I snap out of my daze and sit up so fast I almost fall out of my chair. Everyone looks to me, and I stand up as I feel my cheeks heat up.

“That’s me,” I respond.

A woman stands at the front of the room. “C’mon, then. It’s your turn.”

I keep my head down as I pass all of the prying eyes set on me. Maybe they expect me to run to, but how could they? After witnessing what happened as well? I wouldn’t dare to.

I finally reach the woman after nearly tripping over several feet. She takes my elbow and smiles. “I’ll be right back,” she says over her shoulder to the kids still in the room. I can almost still feel their eyes on my back even after she closes the door behind us.

Finally, I look up.

The Door stands in front of me, and if I hadn’t prepared for this my whole life, I might not have recognized it as the Door, only a door.

The Door is obviously deftly carved, with red paint covering its surface. It has a few swirls here and there, but otherwise there is nothing to set it apart from other doors. It sits in the middle of a gray wall a few feet in front of me; almost too plain for it.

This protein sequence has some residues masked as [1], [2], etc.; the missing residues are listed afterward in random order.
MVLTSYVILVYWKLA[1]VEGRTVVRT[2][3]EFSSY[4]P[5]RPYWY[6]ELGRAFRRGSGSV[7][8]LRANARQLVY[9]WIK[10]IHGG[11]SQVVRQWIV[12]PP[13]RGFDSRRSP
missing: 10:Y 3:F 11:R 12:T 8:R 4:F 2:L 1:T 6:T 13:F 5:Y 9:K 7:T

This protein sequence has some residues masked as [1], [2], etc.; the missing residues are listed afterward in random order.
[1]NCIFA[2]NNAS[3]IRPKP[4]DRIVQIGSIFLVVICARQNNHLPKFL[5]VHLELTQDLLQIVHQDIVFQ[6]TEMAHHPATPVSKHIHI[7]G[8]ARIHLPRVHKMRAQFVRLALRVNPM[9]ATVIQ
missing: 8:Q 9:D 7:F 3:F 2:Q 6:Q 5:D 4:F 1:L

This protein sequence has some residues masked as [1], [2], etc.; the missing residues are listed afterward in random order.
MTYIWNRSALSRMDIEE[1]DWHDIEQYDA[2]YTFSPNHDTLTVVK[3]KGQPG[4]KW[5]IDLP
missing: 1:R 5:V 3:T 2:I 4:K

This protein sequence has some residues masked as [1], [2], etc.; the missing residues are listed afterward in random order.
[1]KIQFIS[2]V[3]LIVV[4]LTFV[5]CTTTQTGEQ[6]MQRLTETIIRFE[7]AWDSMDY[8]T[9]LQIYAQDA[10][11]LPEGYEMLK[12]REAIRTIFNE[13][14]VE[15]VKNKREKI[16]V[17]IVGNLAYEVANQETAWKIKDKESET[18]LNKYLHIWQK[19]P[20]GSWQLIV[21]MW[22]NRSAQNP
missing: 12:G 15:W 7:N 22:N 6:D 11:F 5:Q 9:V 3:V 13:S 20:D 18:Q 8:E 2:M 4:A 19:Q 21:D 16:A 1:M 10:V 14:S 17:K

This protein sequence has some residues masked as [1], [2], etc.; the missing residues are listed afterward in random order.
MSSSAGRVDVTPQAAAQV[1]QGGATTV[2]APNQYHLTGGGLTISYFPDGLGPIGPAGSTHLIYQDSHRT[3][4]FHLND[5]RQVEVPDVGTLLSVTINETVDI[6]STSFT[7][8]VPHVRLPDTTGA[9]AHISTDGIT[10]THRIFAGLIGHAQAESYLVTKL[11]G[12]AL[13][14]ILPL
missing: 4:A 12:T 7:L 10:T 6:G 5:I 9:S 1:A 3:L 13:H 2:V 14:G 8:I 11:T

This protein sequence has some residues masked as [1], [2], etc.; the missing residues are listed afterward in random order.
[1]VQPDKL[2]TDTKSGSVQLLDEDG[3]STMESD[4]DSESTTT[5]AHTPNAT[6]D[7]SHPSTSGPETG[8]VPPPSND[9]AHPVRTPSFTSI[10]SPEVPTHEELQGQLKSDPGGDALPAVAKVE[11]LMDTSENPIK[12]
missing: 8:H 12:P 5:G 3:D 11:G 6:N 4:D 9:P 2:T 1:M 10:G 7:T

Of course, what catches my attention is the doorknob. I have always wondered how the Door could accommodate any key ever, and how what’s behind it will change based on the key. Of course, no one at school tells us, they just claim that part of the Door’s beauty is its mystery, though I would much rather prefer to know. At the moment, the Door’s doorknob is flat; there is no keyhole yet.

I just stare at it, even though I can feel the woman gently pushing on my back, coaxing me to step forward. Finally, I acknowledge her, thank her and then step forward.

I can practically feel the essence of the Door seeping out of the cracks and filling the space in front of it, giving me a strange sensation, as if I have been immersed in water.

My hand quivers as I hold my key to the doorknob. My eyes feel as if they are bulging as I watch the doorknob meld and merge to accommodate my key. As soon as my key reaches the doorknob’s surface, it fits perfectly, and I twist it ever so gently, scared to be too harsh and crack the seemingly fragile keyhole. I feel the door unlock through the key, and I look over my shoulder back at the woman. She smiles and gestures for me to continue, so I do. My hand releases the key and moves to the doorknob, which I curl my fingers around. I push the Door open, and blinding bright light bathes my face.

I breathe in, and step in.